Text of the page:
• News
  • SAN DIEGO
  • Construction

RBF Consulting

The water-main breaks that have plagued motorists near San Diego International Airport should be a thing of the past when the Harbor Drive pipeline and Lindbergh Field 16-inch cast iron replacement projects are complete this year. And that gives a sense of accomplishment to Rick Rubin, executive vice president of RBF Consulting, the firm that planned the infrastructure to replace aging water lines along Harbor Drive.

"Those larger, older water lines were breaking frequently, causing a lot of traffic delays getting into and out of the airport," Rubin said. "We designed the water-line replacements and the traffic control plans, and most of the replacements were recently completed. A lot of the work was done during off-peak hours to make traffic flow easier."

Making things easier for clients is a specialty of RBF Consulting -- especially when it comes to projects that require dealing with multiple government agencies. That is the case at SAN, where environmental, traffic and other permits are required for Harbor Drive projects.

Harbor Drive pipeline and Lindbergh Field 16-inch cast iron replacement projects.

"We've been in San Diego since 1969, and have relationships and understand local government permitting," Rubin said. "That helps our clients navigate the approval process. When many jurisdictions are involved, it can be a schedule buster if you don't provide the right information in a timely manner to the permit issuers."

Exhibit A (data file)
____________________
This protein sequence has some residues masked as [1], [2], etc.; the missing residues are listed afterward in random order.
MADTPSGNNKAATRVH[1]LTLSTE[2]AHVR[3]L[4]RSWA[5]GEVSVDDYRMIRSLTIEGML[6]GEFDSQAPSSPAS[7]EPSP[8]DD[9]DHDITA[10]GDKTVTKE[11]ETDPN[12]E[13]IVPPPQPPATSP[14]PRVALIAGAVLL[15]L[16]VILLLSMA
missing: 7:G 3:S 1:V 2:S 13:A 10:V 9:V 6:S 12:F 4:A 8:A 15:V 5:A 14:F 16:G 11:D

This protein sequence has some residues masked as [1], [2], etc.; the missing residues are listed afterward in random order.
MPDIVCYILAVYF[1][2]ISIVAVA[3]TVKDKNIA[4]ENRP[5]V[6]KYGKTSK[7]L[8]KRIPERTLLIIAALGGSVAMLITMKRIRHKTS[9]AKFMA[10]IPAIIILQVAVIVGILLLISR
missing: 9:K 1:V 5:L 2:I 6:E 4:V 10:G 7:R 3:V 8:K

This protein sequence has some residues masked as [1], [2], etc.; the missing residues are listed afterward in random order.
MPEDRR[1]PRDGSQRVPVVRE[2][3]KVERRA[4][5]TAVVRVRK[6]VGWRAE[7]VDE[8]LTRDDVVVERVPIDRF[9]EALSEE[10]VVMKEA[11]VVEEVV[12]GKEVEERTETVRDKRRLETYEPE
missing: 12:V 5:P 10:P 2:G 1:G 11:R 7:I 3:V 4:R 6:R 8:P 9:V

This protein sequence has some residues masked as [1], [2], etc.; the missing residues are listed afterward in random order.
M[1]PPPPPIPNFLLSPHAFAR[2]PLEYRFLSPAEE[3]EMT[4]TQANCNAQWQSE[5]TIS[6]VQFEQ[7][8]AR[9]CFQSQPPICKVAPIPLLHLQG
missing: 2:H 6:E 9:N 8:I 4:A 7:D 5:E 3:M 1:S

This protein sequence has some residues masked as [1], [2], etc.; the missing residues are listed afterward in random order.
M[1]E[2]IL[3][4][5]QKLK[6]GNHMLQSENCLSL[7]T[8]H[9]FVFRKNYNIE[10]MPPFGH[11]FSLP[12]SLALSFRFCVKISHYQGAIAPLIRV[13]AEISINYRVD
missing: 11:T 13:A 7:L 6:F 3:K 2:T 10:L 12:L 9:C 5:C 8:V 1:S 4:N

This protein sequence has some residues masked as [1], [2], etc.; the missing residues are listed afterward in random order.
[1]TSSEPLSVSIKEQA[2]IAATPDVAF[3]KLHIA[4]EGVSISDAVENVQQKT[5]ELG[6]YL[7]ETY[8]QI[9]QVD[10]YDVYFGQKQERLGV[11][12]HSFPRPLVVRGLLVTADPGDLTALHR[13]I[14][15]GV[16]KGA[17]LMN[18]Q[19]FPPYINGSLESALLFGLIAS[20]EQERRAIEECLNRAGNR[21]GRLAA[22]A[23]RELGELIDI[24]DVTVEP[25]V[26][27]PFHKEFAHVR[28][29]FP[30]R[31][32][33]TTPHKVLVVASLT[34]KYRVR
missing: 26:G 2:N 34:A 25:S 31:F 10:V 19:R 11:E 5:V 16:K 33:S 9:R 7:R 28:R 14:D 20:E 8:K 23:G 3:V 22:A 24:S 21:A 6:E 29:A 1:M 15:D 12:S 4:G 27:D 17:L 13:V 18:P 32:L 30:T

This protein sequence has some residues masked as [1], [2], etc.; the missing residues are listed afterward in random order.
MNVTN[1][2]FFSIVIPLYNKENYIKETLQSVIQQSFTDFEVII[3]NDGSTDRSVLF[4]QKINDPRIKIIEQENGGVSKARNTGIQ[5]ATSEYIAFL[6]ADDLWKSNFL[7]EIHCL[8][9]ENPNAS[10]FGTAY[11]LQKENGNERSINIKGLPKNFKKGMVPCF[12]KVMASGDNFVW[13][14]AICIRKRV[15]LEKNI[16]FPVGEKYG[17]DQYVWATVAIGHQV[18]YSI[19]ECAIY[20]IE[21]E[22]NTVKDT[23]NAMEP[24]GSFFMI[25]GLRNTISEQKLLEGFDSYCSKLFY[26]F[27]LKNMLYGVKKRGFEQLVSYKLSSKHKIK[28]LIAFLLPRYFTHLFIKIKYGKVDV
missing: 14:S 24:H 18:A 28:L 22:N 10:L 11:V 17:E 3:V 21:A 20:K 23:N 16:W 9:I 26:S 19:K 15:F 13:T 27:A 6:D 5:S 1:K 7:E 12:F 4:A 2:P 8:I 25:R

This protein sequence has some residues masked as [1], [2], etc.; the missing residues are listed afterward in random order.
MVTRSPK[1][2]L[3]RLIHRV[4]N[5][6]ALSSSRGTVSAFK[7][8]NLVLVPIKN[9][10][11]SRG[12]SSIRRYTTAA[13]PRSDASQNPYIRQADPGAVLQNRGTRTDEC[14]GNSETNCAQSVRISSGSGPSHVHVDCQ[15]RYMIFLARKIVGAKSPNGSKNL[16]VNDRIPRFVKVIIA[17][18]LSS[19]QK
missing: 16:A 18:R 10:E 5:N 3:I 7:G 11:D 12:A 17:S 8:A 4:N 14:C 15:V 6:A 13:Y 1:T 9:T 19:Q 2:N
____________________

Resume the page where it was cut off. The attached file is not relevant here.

Because RBF Consulting is not a construction company, most of its work is in project design, surveying, construction management and infrastructure planning. Both RBF and its parent firm, Michael Baker Corp., have extensive experience with airport projects.

"Especially at airport expansions, a lot of efforts are being undertaken at the same time," Rubin said. "Coordination can be pretty extensive to make sure things don't fall between the cracks from one project to the next.

Rick Rubin, executive vice president.

"On the land side, traffic control is very important because you want to allow for continuous access. You need to understand user patterns to be able to put together a solid traffic plan. On the air side, you have to make sure that you're getting things done with the least impact to the air-traffic schedules.

"Depending on the location, there can be a lot of other challenges with work at many airports. For example, there may be wetlands surrounding the airport, which make environmental issues a challenge because you need to guard against bird strikes yet still have minimal impact to any habitat. And with a lot of impervious pavement area, you have to handle the runoff and treat it so no unclean water leaves the site."

And the less water the public sees around San Diego International, the happier that makes Rick Rubin.

9755 Clairemont Mesa Boulevard, Suite 100 | san Diego, CA 92124 | (858) 614-5000 | www.rbf.com

~ By Glenn Grant, The Daily Transcript

User Response
0 UserComments